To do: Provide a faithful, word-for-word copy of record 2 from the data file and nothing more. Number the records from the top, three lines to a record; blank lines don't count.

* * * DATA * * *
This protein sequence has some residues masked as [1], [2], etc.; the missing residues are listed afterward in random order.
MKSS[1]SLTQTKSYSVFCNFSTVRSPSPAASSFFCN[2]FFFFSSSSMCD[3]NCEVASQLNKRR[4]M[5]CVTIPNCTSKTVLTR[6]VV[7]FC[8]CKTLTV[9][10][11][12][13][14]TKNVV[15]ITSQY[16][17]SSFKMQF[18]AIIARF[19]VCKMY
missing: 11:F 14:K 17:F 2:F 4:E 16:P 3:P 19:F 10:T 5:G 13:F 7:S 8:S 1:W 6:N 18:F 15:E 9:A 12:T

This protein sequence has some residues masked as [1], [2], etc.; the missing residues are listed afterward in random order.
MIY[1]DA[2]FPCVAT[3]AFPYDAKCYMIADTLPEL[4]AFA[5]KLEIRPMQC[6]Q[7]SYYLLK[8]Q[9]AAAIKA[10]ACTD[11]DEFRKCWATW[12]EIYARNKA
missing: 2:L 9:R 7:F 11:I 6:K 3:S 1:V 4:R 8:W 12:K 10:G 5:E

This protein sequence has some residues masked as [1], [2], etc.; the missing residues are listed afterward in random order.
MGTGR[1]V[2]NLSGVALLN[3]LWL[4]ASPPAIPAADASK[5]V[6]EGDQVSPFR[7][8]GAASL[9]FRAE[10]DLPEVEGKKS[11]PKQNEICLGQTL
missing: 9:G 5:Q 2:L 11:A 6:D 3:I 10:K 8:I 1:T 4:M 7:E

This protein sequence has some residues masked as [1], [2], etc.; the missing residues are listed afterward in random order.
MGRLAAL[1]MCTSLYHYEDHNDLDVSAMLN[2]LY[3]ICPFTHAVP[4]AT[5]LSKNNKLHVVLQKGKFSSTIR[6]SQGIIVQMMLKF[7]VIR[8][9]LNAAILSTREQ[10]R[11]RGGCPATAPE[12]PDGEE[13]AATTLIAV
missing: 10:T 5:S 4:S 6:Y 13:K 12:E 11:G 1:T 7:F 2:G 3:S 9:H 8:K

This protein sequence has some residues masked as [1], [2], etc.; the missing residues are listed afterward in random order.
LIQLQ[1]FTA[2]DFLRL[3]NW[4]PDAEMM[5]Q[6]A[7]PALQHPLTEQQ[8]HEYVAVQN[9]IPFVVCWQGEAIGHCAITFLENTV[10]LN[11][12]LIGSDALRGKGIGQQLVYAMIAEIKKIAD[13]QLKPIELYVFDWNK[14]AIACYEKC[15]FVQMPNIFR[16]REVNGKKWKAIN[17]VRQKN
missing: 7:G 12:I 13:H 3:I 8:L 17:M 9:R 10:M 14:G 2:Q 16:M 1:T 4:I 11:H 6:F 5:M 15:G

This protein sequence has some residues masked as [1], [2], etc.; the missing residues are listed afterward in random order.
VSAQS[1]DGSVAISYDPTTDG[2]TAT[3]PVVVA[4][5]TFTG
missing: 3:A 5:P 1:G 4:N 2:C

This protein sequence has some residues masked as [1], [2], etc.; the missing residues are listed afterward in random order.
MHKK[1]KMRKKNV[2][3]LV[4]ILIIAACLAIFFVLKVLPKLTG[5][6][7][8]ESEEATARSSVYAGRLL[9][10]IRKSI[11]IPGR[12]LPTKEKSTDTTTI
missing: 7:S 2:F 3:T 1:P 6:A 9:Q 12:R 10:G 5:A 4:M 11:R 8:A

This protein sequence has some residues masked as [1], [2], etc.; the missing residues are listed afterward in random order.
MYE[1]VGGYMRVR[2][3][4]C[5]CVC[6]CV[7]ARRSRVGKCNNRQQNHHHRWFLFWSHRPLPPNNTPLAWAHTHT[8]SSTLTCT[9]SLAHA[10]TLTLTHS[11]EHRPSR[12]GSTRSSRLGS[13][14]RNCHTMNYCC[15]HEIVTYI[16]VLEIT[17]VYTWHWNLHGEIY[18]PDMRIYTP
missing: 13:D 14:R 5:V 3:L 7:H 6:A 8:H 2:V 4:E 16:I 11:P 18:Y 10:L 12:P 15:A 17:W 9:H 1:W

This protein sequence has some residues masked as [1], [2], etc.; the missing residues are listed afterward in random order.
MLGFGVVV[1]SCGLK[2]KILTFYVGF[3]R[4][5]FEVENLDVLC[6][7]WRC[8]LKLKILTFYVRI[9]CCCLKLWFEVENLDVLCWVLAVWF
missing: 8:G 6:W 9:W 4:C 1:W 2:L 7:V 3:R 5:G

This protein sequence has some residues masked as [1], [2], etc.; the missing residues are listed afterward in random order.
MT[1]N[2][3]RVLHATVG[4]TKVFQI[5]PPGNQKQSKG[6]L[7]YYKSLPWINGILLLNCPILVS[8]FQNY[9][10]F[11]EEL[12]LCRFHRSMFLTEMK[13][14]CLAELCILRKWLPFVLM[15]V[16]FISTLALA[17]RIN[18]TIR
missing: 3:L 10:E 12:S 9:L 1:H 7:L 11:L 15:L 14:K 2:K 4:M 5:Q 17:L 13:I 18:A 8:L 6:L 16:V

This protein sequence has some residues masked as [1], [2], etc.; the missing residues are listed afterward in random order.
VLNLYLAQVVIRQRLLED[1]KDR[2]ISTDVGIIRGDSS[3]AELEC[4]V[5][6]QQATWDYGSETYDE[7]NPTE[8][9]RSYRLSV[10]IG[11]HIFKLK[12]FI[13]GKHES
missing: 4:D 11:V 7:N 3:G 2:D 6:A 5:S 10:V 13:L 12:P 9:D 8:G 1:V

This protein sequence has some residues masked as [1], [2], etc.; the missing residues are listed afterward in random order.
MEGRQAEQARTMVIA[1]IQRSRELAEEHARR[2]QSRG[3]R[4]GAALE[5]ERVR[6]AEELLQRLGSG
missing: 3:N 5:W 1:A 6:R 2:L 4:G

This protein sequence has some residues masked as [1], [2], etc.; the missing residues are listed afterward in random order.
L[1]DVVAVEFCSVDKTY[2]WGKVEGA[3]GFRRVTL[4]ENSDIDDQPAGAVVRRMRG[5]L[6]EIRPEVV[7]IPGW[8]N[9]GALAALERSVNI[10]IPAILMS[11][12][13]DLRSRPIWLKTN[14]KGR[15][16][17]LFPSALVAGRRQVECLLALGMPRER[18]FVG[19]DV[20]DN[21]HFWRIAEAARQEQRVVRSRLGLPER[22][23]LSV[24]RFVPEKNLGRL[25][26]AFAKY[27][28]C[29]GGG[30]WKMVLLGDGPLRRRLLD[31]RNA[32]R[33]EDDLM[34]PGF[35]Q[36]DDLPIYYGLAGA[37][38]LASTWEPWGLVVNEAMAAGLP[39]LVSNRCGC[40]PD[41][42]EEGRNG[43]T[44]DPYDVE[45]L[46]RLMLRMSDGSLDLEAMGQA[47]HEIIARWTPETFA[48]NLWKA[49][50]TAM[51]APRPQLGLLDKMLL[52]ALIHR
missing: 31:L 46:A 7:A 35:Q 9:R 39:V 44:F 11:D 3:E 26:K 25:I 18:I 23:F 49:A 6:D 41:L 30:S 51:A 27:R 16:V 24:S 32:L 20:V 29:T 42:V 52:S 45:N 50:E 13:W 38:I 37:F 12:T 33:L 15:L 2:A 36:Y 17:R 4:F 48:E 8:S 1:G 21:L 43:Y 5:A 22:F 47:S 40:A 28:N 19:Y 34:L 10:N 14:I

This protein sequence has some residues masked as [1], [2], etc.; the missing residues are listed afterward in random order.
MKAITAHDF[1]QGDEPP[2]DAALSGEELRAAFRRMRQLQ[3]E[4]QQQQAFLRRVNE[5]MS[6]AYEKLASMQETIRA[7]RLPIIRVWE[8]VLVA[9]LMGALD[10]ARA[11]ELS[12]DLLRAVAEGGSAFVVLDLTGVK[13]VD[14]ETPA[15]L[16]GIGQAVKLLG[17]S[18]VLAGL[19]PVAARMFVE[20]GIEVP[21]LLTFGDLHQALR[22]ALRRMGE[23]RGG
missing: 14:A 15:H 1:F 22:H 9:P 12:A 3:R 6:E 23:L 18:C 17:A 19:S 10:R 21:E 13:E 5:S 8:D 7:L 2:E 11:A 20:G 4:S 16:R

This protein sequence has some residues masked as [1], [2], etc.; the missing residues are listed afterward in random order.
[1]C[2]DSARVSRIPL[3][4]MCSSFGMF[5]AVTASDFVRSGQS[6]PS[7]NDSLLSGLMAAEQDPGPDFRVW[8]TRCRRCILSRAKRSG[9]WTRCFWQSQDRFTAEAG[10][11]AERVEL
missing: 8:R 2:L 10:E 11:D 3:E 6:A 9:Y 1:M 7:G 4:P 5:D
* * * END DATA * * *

This protein sequence has some residues masked as [1], [2], etc.; the missing residues are listed afterward in random order.
MIY[1]DA[2]FPCVAT[3]AFPYDAKCYMIADTLPEL[4]AFA[5]KLEIRPMQC[6]Q[7]SYYLLK[8]Q[9]AAAIKA[10]ACTD[11]DEFRKCWATW[12]EIYARNKA
missing: 2:L 9:R 7:F 11:I 6:K 3:S 1:V 4:R 8:W 12:K 10:G 5:E